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On various sites, jQuery's $ variable is referred to as an alias, and on others, it is referred to as a factory. I took a look at the source code, and I think the former is correct. As far as I can see, the dollar symbol is being defined here:

// Expose jQuery to the global object
return (window.jQuery = window.$ = jQuery);

This is setting both $ and jQuery to the SAME alias; there is no 'factory' for jQuery objects. Are the sites referring to $ as a 'factory' simply wrong?

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So we should refer to $ as factory alias –  Harmen Oct 28 '10 at 9:05

2 Answers 2

up vote 5 down vote accepted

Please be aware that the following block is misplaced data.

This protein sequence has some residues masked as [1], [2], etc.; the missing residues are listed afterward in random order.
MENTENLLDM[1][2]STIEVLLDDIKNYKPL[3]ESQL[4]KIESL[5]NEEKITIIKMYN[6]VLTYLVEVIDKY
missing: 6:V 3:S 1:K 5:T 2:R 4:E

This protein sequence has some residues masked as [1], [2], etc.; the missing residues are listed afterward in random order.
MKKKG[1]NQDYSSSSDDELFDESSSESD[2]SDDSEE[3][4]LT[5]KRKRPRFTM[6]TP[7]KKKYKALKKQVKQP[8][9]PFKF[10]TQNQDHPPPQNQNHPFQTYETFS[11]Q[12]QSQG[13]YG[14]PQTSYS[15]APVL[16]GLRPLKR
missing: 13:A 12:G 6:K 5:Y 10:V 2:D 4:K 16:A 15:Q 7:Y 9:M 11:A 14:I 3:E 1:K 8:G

I think either is an okay term. The dollar sign is certainly an alias for the jQuery function, specifically to be used as a shorthand. If someone refers to the function as a factory, I don't think that's specific to the $ alias, but just describing what the jQuery function does in general, which is create objects from various different types of input.

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Makes sense, cheers. –  Jez Oct 28 '10 at 9:07

The jQuery function (on the right of the assignment in your question) is a factory (it creates new jQuery objects). It is not in the global scope, because it is defined in the scope of a self-executing function.

window.$ and window.jQuery are global aliases for the constructor.

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